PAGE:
The share of Americans for whom Twitter and Facebook serve as a source of news is continuing to rise. This rise comes primarily from more current users encountering news there rather than large increases in the user base overall, according to findings from a new survey. The report also finds that users turn to each of these prominent social networks to fulfill different types of information needs.
The new study, conducted by Pew Research Center in association with the John S. and James L. Knight Foundation, finds that clear majorities of Twitter (63%) and Facebook users (63%) now say each platform serves as a source for news about events and issues outside the realm of friends and family. That share has increased substantially from 2013, when about half of users (52% of Twitter users, 47% of Facebook users) said they got news from the social platforms.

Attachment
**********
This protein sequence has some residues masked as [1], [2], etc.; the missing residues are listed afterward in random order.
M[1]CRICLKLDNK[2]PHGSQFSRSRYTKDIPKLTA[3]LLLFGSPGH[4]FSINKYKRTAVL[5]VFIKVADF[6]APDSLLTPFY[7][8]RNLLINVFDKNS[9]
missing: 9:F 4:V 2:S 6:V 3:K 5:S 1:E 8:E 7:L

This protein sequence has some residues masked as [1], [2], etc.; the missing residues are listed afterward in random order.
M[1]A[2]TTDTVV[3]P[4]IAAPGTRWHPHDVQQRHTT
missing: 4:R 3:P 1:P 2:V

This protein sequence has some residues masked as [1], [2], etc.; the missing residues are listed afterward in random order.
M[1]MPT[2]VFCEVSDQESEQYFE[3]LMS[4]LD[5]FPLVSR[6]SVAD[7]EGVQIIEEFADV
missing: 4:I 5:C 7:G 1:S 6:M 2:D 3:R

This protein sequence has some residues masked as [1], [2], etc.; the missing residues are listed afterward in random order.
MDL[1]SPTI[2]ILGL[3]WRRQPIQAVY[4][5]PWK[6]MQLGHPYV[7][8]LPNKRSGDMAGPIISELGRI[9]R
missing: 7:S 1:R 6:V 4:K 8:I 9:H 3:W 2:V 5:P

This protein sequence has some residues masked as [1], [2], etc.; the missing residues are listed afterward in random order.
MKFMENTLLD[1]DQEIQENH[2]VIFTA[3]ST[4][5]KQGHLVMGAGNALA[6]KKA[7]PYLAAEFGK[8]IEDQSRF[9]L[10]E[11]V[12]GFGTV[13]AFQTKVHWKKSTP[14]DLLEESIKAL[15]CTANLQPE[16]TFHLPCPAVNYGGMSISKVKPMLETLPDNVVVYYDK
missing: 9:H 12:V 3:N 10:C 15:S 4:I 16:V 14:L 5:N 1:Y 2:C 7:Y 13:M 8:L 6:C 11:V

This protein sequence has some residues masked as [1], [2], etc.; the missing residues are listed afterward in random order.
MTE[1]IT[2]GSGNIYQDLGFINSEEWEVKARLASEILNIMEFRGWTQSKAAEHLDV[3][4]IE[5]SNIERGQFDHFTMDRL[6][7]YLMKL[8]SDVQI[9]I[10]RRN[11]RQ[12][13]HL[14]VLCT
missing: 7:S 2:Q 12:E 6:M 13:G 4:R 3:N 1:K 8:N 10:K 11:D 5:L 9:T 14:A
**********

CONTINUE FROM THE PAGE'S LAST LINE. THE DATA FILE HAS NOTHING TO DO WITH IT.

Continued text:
Although both social networks have the same portion of users getting news on these sites, there are significant differences in their potential news distribution strengths. The proportion of users who say they follow breaking news on Twitter, for example, is nearly twice as high as those who say they do so on Facebook (59% vs. 31%) – lending support, perhaps, to the view that Twitter’s great strength is providing as-it-happens coverage and commentary on live events.